Defendant assigns as error the part of the charge to the jury in which the court stated it held as a matter of law upon the evidence in the case that the defendant has no easement in the alley, and further assigns as error the refusal of the court to submit this issue timely tendered: "Is the defendant the owner of an easement over the property described in plaintiff's complaint, as alleged in the answer?"

Defendant claiming a right of way by prescription over the strip of land which is the subject of controversy, has the burden of proving all the elements essential to its acquisition. Williams v. Foreman, 238 N.C. 301, 77 S.E.2d 499; McCracken v. Clark, 235 N.C. 186, 69 S.E.2d 184; Perry v. White, 185 N.C. 79, 116 S.E. 84.

Defendant must show, among other things, not only that it used a way over this land continuously and uninterrupted for *844 twenty years, but also that such use was adverse or under a claim of right. Williams v. Foreman, supra; Chesson v. Jordan, 224 N.C. 289, 29 S.E.2d 906; Hemphill v. Board of Aldermen, 212 N.C. 185, 193 S.E. 153; Tise v. Whitaker-Harvey Co., supra.

A mere permissive use of a way over another's land, no matter how long continued, cannot ripen into an easement by prescription. Williams v. Foreman, supra; Weaver v. Pitts, 191 N.C. 747, 133 S.E. 2. "Permissive use is presumed until the contrary is made to appear." Speight v. Anderson, 226 N.C. 492, 39 S.E.2d 371, 374.

Defendant's evidence tends to show that it, its employees, and customers have been using this alley every day since 1924 up to the present, except a short time when a sewer line was laid. Plaintiff in his complaint alleges upon information and belief "that the defendant claims an estate or interest in said land adverse to the plaintiff, and that said alleged claim of the defendant is based upon an easement for the purpose of ingress and egress over said lands." Plaintiff, on cross-examination, said he alleged the above in his complaint. It would seem that plaintiff has alleged that the defendant is claiming an easement in this alley under a claim existing in its favor independent of all others. Stanley v. Mullins, 187 Va. 193, 45 S.E.2d 881.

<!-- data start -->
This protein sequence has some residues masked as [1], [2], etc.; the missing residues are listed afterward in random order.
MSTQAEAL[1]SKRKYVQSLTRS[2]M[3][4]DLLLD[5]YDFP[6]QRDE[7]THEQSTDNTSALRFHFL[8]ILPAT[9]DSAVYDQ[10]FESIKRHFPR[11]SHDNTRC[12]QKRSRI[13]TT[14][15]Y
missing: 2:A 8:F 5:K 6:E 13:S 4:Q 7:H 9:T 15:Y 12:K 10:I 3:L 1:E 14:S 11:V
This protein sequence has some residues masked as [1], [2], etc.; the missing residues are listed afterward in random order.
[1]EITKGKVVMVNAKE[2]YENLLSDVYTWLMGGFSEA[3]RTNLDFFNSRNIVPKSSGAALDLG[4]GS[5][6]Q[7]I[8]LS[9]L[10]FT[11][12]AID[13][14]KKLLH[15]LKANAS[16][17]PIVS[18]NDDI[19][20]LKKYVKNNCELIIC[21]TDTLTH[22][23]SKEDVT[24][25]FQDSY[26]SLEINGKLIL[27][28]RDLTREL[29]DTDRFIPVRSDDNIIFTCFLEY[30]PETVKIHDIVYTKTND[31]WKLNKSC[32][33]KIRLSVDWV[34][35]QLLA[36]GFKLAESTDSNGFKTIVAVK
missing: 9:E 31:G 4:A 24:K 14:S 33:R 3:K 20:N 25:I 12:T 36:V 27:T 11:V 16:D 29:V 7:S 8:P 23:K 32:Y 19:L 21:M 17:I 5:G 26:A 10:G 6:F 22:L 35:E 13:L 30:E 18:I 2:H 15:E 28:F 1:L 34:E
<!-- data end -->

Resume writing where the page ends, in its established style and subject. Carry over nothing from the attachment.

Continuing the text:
Plaintiff contends that if there has been any adverse use of this alley by defendant, it has not been a continuous adverse use for 20 years, for the reason that the appointment of the Receiver in 1926 stopped the running of any adverse use by the defendant.

It is well recognized law in this jurisdiction from the earliest times that when the Statute of Limitations has begun to run, no subsequent disability will stop it. Pearce v. House, 4 N.C. 722; Mebane v. Patrick, 46 N.C. 23; Chancey v. Powell, 103 N.C. 159, 9 S.E. 298; Copeland v. Collins, 122 N.C. 619, 30 S.E. 315; Cameron v. Hicks, 141 N.C. 21, 53 S.E. 728, 7 L.R.A., N.S., 407; Holmes v. Carr, 172 N.C. 213, 90 S.E. 152; Caskey v. West, 210 N.C. 240, 186 S.E. 324; Battle v. Battle, 235 N.C. 499, 70 S.E.2d 492.

Ordinarily, the mere appointment of a receiver will not suspend the running of the Statute of Limitations, but the Statute of Limitations may be tolled where the circumstances are such that his appointment in effect precludes the bringing of suit. 54 C.J.S. Limitation of Actions § 249 (c); 34 Am.Jur., Limitations of Actions, Sec. 249. See Annotation, 21 A.L.R. 961, where it is stated, with cases cited, that "as a general rule, the mere appointment of a receiver will not suspend the running of the Statute of Limitations against an action on a debt due from the insolvent."